Today started off decently clear and warm over much of the area, but as the day progressed onward, the elongated area of high pressure just to our south began to move offshore. As it did so, this allowed low level moisture and cloudiness to begin to filter over the region, but still allowed conditions to remain slightly below-average, with highs locked in the upper 70’s to lower 80’s. As of this evening, cloudiness has begun to increase in earnest across the area in response to an impulse of mid level energy working its way north and east along mid level trough. In addition to cloudy skies, this impulse of energy has also sparked some showers over the northern portions of the Mid-Atlantic, with sections of Maryland, Delaware, Pennsylvania, and southern New Jersey all reporting light to moderate showers moving across that area this evening. This area of showers should continue to head east-northeast over the next few hours, but may have trouble making too much northern progress as there is some residual mid level dry air over portions of northern NJ and Long Island. This mid level dry air has also been noted on this evenings radar, as numerous areas of virga (rain not able to reach the ground due to dry conditions) popped up and quickly dissipated soon after. Overall, conditions should remain cloudy with a chance of a light shower the further south you go, but with increasing moisture, light southerly winds, and increasing clouds at all levels-radiational cooling will be very hard to come except for locations in northern Pennsylvania as well as central New York. This will keep low temperatures in the mild range of the upper 60’s to lower 70’s, with temperatures around 5 degrees cooler to the north and west.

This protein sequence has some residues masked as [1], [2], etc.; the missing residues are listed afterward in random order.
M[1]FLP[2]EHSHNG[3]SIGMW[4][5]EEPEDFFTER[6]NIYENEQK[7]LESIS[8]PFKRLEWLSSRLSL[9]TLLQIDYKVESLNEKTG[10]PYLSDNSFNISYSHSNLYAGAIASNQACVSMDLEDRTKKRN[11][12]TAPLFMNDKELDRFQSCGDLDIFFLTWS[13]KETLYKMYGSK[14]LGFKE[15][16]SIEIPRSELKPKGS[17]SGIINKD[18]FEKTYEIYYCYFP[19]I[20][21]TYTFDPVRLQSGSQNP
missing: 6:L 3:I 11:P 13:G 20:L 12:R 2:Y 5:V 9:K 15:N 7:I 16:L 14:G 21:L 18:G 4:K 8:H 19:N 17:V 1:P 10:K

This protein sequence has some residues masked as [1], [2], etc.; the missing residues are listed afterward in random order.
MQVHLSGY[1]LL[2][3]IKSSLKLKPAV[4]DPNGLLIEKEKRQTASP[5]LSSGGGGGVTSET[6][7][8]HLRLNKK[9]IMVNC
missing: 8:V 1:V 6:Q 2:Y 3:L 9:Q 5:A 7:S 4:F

Tuesday Through Friday